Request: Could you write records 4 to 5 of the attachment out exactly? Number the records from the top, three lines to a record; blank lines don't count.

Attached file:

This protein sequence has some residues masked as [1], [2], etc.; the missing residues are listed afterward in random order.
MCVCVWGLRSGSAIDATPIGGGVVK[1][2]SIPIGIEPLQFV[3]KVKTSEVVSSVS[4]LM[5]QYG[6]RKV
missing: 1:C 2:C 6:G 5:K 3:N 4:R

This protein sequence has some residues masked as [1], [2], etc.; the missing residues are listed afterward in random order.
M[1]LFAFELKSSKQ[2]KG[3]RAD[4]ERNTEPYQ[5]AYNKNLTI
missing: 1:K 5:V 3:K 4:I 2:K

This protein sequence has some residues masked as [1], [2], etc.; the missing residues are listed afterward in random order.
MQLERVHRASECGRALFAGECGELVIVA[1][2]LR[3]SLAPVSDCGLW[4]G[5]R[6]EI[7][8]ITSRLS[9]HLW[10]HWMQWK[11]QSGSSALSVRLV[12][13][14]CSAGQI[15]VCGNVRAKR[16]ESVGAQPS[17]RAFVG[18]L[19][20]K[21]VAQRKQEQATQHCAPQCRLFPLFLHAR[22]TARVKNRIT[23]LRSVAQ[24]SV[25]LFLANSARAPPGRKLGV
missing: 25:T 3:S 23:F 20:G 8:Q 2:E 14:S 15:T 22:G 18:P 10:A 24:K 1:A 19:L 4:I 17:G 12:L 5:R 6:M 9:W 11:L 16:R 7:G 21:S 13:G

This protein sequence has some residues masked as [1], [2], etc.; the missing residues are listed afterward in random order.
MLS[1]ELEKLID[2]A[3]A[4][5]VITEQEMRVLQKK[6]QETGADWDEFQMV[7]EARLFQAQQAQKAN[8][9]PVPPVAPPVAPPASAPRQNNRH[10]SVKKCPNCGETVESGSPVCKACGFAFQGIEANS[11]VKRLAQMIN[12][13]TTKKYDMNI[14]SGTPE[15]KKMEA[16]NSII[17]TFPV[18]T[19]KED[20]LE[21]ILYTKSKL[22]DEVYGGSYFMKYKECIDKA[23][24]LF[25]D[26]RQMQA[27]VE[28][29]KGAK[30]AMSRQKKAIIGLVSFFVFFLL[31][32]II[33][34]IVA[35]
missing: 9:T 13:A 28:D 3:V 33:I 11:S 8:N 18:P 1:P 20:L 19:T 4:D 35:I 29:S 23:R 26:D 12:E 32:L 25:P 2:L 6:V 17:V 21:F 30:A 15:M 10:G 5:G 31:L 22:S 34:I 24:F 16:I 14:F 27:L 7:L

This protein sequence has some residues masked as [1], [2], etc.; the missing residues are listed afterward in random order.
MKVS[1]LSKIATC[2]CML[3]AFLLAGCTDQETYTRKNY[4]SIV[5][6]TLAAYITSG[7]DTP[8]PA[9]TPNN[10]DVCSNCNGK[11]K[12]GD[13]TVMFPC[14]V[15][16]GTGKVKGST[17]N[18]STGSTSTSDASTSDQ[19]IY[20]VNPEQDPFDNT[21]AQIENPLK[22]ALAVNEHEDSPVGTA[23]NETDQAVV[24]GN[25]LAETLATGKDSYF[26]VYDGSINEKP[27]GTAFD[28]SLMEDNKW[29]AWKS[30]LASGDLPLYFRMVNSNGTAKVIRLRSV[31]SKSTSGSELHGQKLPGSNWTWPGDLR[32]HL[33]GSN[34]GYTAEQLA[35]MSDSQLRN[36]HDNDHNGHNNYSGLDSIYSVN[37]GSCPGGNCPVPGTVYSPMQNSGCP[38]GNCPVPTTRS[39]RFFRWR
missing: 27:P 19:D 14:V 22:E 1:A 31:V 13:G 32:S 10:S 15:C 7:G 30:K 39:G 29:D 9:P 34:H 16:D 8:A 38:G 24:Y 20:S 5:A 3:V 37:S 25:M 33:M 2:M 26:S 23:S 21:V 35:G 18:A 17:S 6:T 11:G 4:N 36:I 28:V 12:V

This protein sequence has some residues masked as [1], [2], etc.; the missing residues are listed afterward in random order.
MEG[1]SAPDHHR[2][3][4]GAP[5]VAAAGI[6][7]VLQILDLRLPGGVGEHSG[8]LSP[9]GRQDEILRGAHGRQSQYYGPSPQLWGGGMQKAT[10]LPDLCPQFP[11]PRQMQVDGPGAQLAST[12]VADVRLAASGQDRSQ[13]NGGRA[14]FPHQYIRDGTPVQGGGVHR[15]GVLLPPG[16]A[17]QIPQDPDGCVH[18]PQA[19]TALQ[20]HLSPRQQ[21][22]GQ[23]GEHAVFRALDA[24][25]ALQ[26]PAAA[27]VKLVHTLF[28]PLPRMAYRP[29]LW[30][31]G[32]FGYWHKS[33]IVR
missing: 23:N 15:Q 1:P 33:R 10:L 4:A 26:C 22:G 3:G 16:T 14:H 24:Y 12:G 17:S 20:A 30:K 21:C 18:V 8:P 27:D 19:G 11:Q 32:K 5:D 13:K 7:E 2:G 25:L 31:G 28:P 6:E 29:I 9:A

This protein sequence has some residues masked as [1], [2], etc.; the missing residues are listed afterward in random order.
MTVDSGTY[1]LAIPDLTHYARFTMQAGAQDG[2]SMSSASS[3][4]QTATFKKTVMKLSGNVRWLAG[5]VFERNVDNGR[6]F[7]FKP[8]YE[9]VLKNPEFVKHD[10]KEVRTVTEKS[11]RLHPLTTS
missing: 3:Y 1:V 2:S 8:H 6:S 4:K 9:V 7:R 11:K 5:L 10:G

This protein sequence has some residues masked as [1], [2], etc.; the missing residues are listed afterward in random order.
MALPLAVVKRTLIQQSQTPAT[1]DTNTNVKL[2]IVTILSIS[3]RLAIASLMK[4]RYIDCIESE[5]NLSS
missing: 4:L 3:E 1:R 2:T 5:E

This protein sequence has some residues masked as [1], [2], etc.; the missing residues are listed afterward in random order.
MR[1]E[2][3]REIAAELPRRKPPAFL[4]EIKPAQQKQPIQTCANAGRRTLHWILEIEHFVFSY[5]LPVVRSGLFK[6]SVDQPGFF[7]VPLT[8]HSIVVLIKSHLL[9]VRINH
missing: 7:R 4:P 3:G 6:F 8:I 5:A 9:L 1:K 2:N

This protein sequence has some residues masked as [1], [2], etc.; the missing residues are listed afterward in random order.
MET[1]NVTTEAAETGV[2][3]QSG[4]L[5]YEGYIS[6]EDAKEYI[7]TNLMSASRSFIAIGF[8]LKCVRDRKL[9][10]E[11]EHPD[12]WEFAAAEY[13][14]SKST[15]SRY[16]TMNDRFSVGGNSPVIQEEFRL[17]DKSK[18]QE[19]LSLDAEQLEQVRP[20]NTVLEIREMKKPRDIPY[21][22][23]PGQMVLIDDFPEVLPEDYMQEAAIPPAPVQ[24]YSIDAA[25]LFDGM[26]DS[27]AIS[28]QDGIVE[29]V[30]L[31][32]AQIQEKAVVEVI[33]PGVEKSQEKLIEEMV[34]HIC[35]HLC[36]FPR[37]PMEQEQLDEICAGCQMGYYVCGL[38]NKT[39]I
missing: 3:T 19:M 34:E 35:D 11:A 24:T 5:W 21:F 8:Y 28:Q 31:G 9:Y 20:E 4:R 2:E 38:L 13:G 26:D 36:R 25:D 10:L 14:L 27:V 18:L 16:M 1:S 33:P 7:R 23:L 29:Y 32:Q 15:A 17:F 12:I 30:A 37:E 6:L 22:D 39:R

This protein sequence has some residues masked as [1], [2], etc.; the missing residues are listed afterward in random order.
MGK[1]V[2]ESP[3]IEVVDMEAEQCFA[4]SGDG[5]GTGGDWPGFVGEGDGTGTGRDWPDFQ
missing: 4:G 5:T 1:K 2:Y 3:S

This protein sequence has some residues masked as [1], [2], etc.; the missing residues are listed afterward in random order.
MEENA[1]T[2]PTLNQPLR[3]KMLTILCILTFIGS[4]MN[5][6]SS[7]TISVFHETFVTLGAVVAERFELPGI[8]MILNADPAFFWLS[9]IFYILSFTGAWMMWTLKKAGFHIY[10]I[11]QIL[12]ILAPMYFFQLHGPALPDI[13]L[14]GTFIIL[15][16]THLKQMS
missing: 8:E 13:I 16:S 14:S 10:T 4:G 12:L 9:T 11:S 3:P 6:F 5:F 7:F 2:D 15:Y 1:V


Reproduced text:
This protein sequence has some residues masked as [1], [2], etc.; the missing residues are listed afterward in random order.
MLS[1]ELEKLID[2]A[3]A[4][5]VITEQEMRVLQKK[6]QETGADWDEFQMV[7]EARLFQAQQAQKAN[8][9]PVPPVAPPVAPPASAPRQNNRH[10]SVKKCPNCGETVESGSPVCKACGFAFQGIEANS[11]VKRLAQMIN[12][13]TTKKYDMNI[14]SGTPE[15]KKMEA[16]NSII[17]TFPV[18]T[19]KED[20]LE[21]ILYTKSKL[22]DEVYGGSYFMKYKECIDKA[23][24]LF[25]D[26]RQMQA[27]VE[28][29]KGAK[30]AMSRQKKAIIGLVSFFVFFLL[31][32]II[33][34]IVA[35]
missing: 9:T 13:A 28:D 3:V 33:I 11:S 8:N 18:P 1:P 20:L 19:T 4:D 35:I 29:S 23:R 26:D 12:E 32:L 25:P 2:L 6:V 17:V 21:F 30:A 15:M 10:G 5:G 31:L 22:S 34:I 24:F 16:I 14:F 27:L 7:L

This protein sequence has some residues masked as [1], [2], etc.; the missing residues are listed afterward in random order.
MKVS[1]LSKIATC[2]CML[3]AFLLAGCTDQETYTRKNY[4]SIV[5][6]TLAAYITSG[7]DTP[8]PA[9]TPNN[10]DVCSNCNGK[11]K[12]GD[13]TVMFPC[14]V[15][16]GTGKVKGST[17]N[18]STGSTSTSDASTSDQ[19]IY[20]VNPEQDPFDNT[21]AQIENPLK[22]ALAVNEHEDSPVGTA[23]NETDQAVV[24]GN[25]LAETLATGKDSYF[26]VYDGSINEKP[27]GTAFD[28]SLMEDNKW[29]AWKS[30]LASGDLPLYFRMVNSNGTAKVIRLRSV[31]SKSTSGSELHGQKLPGSNWTWPGDLR[32]HL[33]GSN[34]GYTAEQLA[35]MSDSQLRN[36]HDNDHNGHNNYSGLDSIYSVN[37]GSCPGGNCPVPGTVYSPMQNSGCP[38]GNCPVPTTRS[39]RFFRWR
missing: 27:P 19:D 14:V 22:E 1:A 31:V 13:G 32:S 10:S 15:C 7:G 30:K 39:G 29:D 9:P 34:H 16:D 8:A 38:G 24:Y 20:S 5:A 3:V 37:S 25:M 33:M 2:M 26:S 23:S 21:V 35:G 18:A 17:S 6:T 11:G 4:N 36:I 28:V 12:V